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Catching Pheasants

On June 19, 2015 in General by spope

When pheasants are going out to customers, we generally do the catching and crating in the morning. The crates are set up in a catch pen and we put straw in them the night before. Birds are herded into a lane between the main pen and catch pen and provided with food and water.

The next morning, they are moved into the catch pen. If we crated them the night before, there’s a big chance we’d get feather damage on the birds.  It’s also not good to keep them confined overnight, especially if it’s warm and humid. It’s cool in the mornings and less stressful for the birds to catch, crate and truck.

If we are catching young birds inside to move them outside, we also do that in the morning. That way, the birds have a day to acclimate themselves to the outside during daylight and find food and water. If we are catching inside, we can reduce the light which keeps them calmer.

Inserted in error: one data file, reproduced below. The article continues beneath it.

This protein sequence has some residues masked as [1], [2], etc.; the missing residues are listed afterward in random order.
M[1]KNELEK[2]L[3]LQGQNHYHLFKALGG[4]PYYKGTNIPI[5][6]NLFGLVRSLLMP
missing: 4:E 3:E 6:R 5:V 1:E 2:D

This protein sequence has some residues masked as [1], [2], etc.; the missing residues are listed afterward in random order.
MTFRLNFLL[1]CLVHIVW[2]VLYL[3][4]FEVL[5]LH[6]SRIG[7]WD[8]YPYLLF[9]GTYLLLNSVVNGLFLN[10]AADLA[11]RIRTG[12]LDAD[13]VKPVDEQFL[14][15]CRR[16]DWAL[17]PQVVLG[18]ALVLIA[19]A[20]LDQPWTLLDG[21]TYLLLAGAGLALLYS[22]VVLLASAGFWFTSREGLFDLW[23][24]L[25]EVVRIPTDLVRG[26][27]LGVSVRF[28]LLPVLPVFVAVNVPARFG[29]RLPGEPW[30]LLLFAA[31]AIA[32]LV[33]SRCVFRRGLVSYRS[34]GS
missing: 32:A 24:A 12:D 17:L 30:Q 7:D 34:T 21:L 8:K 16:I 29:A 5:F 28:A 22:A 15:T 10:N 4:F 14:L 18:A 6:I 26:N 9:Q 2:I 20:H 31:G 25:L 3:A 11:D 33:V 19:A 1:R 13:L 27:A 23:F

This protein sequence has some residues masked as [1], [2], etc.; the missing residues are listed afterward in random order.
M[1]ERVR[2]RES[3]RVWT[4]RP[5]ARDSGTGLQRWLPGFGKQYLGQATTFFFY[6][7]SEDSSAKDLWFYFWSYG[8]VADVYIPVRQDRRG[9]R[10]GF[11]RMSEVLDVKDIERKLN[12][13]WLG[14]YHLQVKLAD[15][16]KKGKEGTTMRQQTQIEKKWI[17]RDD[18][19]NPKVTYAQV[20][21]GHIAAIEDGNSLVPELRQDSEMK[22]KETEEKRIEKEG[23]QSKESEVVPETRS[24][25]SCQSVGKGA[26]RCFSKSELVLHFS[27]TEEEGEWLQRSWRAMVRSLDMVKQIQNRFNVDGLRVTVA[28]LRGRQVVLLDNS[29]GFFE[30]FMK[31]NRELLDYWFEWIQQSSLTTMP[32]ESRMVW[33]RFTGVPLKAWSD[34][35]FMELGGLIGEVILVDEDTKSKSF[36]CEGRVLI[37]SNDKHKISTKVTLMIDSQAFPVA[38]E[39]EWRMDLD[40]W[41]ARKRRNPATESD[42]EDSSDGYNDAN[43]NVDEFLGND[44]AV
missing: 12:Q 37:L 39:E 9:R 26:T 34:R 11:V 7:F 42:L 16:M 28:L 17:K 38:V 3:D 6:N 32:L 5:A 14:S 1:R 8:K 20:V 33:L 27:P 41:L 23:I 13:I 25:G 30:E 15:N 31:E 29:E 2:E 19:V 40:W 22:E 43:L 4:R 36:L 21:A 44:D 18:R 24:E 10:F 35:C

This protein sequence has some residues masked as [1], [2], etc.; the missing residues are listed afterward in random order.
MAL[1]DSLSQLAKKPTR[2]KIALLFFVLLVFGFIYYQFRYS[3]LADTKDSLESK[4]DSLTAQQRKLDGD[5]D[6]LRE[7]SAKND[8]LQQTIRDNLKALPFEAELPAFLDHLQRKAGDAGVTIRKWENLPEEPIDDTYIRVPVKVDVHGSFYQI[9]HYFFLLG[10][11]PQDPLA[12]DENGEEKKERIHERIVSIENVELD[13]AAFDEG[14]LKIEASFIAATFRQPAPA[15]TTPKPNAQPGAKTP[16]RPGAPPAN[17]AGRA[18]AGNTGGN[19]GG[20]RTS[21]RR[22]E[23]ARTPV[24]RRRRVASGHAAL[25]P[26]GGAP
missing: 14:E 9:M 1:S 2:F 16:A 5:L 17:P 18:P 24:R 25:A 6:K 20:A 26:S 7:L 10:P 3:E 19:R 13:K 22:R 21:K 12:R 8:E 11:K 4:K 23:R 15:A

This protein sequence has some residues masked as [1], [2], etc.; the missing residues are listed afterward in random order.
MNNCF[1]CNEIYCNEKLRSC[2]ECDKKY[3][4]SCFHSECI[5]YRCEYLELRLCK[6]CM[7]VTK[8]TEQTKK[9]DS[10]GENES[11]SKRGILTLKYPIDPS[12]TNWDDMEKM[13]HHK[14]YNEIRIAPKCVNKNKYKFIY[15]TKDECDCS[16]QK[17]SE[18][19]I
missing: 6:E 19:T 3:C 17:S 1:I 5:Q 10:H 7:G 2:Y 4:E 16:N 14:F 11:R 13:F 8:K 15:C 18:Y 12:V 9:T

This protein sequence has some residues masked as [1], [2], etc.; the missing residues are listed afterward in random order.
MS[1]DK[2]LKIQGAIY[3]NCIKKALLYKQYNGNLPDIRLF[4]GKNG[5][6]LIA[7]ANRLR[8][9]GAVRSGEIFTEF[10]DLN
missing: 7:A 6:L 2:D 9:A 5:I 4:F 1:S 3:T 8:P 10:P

Catch pens have shade cloth on the sides that run about two feet high. Four or five employees herd the birds into the catch pen in the morning and the employees set up in the corners to avoid the danger of birds piling. Crates, as I said, are already in the catch pen and employees work as quickly as possible, catch by hand and crate. It’s pretty amazing to watch, imagine catching and crating 400 or so pheasants at one time.

And it's not efficient to grab and crate one – that’s how we do it with the stragglers at the end – but usually we catch and hold five or six at one time. Our catch crew grabs the pheasant by both legs, pins it against their leg so it doesn’t thrash around and get hurt and then move it to one hand and grab another. Still working as quickly as possible, they grab the wire cutters, remove the peepers, and put the group in a crate.

Sometimes we have to use nets, but catching by hand is the most efficient because we can sort by breed, sex or quality of bird. The catch crews operate like a well-oiled machine, catch, cut and crate. They work fast and the birds are in the crates and on the road before they have time to get stressed.

There’s a video on our website and you can watch the crew in action -


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